• Chris OBrien

Tuesdays with Quora: Do book publishers take Wattpad writers seriously?

Do book publishers take Wattpad writers seriously?

Note - If you have never heard of Wattpad before, which I hadn't until about two months ago, here's a quick rundown.

Instead of submitting your manuscript to literary agents, you can upload chapters on the site Wattpad which then makes it available for both readers and publishers to see. The more writers who join the site, they bring their friends and fans so the whole reader base begins to snowball pretty rapidly (last I checked, Wattpad is up to 80 million readers). If a book does well on Wattpad, chances are a publisher will pick it up. There have been some titles on Wattpad that were made into Netflix movies. (For example, "The Kissing Booth).

It's a smart concept and in some ways our new site "Long Overdue Books" will act as a competitor to Wattpad. The focus being more on improving your books vs. landing the Netflix deal (although I'd love to see that happen too!)

Alright. Let's dive into the answer to this person's question on Quora.


Any of the “publishers hate self-published authors” answers you’ll find on the internet are a little bit overblown. In my experience, I don’t see much animosity between traditional publishers and self-published authors. It’s more cut and dry. Publishers are running a business and, in order for the financials to work, their titles need to sell north of 500 copies (at least). So they simply can’t take many risks on books that might sell 10, 20, 50 copies.

In the past, the way publishers sorted through all of the manuscripts coming in was to have really talented literary agents out there on the front lines reading through query letters, first chapters, book proposals. Most publishers to this day don’t accept direct submissions. These manuscripts were/are referred to as “The Slush Pile.” Agents sorted through the slush pile, brought forward the ones that had the best chance at selling hundreds/thousands of copies.

So now you have Wattpad in the picture. Wattpad is very much a competitor to the literary agents (and a successful one at that). That’s why you’ll see a headline like the one that ran in Forbes: “$400 million Fiction Giant Wattpad Wants to Become Your Literary Agent.”

I would think publishers should love Wattpad. With literary agents, it was still one person’s guess. “I think this will sell a bunch of copies.” But there wasn’t any proof in the actual market. With Wattpad, publishers - like Emil referenced in his post - can actually see how many reads, how many comments. Publishers can use Wattpad as a testing ground with actual data. Do readers like this book? Will it sell? Will Netflix write us a big check?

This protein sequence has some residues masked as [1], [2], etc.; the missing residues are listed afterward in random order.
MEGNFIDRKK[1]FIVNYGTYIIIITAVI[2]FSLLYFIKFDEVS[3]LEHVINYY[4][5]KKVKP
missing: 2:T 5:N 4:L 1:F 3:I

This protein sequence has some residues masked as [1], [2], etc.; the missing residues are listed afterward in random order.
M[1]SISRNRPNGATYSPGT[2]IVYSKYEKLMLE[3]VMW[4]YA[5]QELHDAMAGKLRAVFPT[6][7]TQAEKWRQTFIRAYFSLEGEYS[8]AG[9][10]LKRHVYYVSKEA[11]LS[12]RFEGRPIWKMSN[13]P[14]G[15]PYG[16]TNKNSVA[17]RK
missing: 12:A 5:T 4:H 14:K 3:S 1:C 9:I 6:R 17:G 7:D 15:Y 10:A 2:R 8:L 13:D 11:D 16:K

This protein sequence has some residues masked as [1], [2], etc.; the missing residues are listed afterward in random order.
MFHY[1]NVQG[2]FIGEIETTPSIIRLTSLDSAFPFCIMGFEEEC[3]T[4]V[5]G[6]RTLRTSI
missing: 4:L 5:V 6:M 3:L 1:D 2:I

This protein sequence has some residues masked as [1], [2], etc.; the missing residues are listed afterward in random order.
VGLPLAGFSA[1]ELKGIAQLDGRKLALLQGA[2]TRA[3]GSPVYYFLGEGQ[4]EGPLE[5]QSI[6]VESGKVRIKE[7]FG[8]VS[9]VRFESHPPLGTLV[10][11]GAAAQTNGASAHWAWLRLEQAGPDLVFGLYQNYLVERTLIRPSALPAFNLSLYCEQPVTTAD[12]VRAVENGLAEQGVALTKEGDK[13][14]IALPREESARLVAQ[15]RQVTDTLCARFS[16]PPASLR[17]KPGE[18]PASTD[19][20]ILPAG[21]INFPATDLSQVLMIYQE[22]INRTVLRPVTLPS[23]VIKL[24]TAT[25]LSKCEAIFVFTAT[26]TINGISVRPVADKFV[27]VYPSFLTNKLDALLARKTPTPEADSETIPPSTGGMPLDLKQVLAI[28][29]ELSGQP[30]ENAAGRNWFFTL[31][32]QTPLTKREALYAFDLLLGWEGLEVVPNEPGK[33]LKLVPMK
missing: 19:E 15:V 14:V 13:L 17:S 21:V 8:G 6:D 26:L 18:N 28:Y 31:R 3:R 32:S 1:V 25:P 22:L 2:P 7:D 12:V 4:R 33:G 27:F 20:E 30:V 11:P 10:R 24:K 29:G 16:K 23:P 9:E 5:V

On Wattpad’s website, they have a quote from the major publisher Hachette that reads: “First, Wattpad is a fantastic way for a publisher to read and recruit new voices and talents, a sort of 21st-century slush pile.” Definitely not surprised to see that review!

“Do they take them seriously” is an interesting part of this question. Let’s unpack it. Saying you published a book on Wattpad is similar to saying you self-published a book on Amazon, or post articles on Medium, or completed the National Novel Writing Month challenge. These things aren’t going to automatically open doors with publishers and won’t be received the same as, “I wrote for the Harvard Crimson” or “I spent 10 years as a columnist for the New York Times.”

But you’re not going to be laughed at, disrespected, eye-rolled either. At least not from the good publishers. The good publishers will see that as hustle, effort, drive. Shows you have more than just one idea and you are going to be out there promoting your book vs. relying only on the publisher to spread the word.

If they don’t take all of that seriously, then you probably wouldn’t want to work with them in the first place.

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